August 22, 2019 @ 11:49 by Alison Cowie
A North East portal that will enable the public to record diabetes medication is to be part of a pilot trial in Wessex hospitals.
The smartcard, used for patients with T1 and T2 diabetes, was developed by entrepreneur Simon Blood from his home in County Durham. Simon developed the innovation after his mother suffered from Sepsis.
Simon was supported with his idea by RTC North’s (RTC) Pathways 2 Innovation team who helped investigate wider market opportunities and introduced him to some key contacts in the North East health sector, including Sunderland University Hospital and the North East Ambulance Service.
The announcement that the smartcard was to be piloted south of the region was made by the lead for NHS England National Diabetes initiative Partha Kar.
Simon was supported by RTC North’s Pathways 2 Innovation team who helped the innovator investigate wider market opportunities and introduced him to some key contacts in the North East health sector, including Sunderland University Hospital and the North East Ambulance Service.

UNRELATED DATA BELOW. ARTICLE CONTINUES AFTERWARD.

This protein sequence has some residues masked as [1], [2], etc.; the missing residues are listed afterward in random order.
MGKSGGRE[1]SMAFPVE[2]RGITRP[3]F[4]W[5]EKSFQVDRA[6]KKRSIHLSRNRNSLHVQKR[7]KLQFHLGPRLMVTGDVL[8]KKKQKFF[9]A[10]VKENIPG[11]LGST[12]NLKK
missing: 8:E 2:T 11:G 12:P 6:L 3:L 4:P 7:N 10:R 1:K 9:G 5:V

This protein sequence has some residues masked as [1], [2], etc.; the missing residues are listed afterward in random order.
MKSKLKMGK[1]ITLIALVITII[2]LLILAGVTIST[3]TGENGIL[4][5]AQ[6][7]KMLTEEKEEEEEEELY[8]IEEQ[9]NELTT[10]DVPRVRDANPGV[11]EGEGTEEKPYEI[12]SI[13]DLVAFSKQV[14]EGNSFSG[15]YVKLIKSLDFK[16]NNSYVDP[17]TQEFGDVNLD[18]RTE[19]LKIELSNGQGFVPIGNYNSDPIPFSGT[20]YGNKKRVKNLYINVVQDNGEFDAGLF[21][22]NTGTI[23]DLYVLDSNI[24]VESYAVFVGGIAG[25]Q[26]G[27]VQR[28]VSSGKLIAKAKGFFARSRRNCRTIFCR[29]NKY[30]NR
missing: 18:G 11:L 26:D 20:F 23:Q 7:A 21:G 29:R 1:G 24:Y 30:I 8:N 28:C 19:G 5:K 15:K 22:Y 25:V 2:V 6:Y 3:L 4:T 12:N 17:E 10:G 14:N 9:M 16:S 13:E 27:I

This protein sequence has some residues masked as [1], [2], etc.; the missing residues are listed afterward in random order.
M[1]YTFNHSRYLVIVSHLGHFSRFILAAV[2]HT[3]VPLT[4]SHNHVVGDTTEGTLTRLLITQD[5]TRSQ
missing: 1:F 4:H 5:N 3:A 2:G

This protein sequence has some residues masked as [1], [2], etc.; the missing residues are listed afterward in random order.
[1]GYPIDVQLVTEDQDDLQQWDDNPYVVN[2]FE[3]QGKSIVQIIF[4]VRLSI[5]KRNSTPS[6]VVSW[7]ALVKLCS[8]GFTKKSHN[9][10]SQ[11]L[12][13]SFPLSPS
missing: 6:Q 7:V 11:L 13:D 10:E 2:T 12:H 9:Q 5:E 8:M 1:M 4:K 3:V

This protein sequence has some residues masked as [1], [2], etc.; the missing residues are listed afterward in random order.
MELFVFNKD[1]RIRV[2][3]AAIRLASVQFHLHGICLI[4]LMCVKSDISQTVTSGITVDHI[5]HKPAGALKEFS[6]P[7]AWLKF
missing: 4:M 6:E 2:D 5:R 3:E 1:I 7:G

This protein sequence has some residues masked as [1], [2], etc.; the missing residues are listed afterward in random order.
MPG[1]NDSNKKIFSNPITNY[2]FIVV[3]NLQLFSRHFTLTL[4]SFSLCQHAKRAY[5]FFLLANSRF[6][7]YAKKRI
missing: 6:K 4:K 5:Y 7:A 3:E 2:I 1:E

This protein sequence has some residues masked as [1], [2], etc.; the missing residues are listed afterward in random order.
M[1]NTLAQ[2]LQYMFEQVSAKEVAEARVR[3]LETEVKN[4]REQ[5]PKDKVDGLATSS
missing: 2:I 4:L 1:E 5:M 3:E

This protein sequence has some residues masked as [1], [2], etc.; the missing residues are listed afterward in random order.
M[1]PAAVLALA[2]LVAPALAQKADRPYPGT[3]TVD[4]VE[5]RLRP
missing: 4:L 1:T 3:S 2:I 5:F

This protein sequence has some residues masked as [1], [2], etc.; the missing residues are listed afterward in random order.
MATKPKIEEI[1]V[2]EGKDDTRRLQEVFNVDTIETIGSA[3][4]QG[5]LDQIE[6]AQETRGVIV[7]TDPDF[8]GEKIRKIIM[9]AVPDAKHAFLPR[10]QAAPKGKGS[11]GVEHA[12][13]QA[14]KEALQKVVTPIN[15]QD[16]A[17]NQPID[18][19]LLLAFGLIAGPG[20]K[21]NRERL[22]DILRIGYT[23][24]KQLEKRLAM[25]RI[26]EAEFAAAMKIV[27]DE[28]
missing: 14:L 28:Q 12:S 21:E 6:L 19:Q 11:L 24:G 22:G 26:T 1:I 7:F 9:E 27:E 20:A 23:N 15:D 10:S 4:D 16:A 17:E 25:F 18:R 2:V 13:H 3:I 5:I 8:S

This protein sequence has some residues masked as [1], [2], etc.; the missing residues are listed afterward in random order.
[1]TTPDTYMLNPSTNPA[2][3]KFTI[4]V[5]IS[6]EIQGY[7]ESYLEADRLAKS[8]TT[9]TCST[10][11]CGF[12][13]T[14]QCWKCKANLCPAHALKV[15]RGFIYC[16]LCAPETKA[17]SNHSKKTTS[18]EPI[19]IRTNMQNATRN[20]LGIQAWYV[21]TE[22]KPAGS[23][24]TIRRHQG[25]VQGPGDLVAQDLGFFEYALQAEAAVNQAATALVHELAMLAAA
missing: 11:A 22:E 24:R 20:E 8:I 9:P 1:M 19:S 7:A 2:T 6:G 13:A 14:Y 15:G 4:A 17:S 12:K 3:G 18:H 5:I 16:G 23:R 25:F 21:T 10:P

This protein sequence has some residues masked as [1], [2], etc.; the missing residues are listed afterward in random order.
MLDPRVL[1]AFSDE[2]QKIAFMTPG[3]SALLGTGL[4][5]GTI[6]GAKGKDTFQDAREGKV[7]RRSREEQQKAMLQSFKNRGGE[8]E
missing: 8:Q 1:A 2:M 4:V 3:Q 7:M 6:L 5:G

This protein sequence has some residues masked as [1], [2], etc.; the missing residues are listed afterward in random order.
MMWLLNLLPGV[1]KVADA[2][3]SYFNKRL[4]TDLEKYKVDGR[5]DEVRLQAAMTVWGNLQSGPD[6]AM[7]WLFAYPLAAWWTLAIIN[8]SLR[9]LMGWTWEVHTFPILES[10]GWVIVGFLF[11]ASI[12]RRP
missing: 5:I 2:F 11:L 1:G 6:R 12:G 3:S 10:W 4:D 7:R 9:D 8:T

Pathway 2 Innovation programme support the North East Local Enterprise Partnerships’ strategic economic plan and is designed to help SMEs protect and commercialise new technologies, products, services and processes and access new markets.
Simon said: “The help I received from the team at RTC North was invaluable. They gave me some fantastic advice and introduced my product to some fantastic contacts. My smartcard was explored by several consultants from Sunderland University Hospital which boosted my confidence and showed me I was on the right path.
“Meeting the Ambulance Service here in the North East was an extremely beneficial step as it gave me a greater understanding of what is required for the ambulance service in terms of physical access and also data required. So, we re-developed the card design as well as the system itself to better suit their needs.
“It was noticeable that patients were being admitted who were confused and some were unconscious. Patients were unable to give clear answers to questions relating to allergies and this sparked a thought process which effectively ended with us developing the EIO SmartCard. The EIO SmartCard has been adapted as the Diabetes e-passport which is designed to help reduce insulin errors.
“Over the time with RTC North, we developed the system further to meet the needs of individuals and healthcare professionals.
“I would like to thank Carl Brown from RTC and the team for their patience and hard work in ensuring that we didn’t lose focus throughout the journey and also for helping us shape the smartcard, the system, the business and also our future.”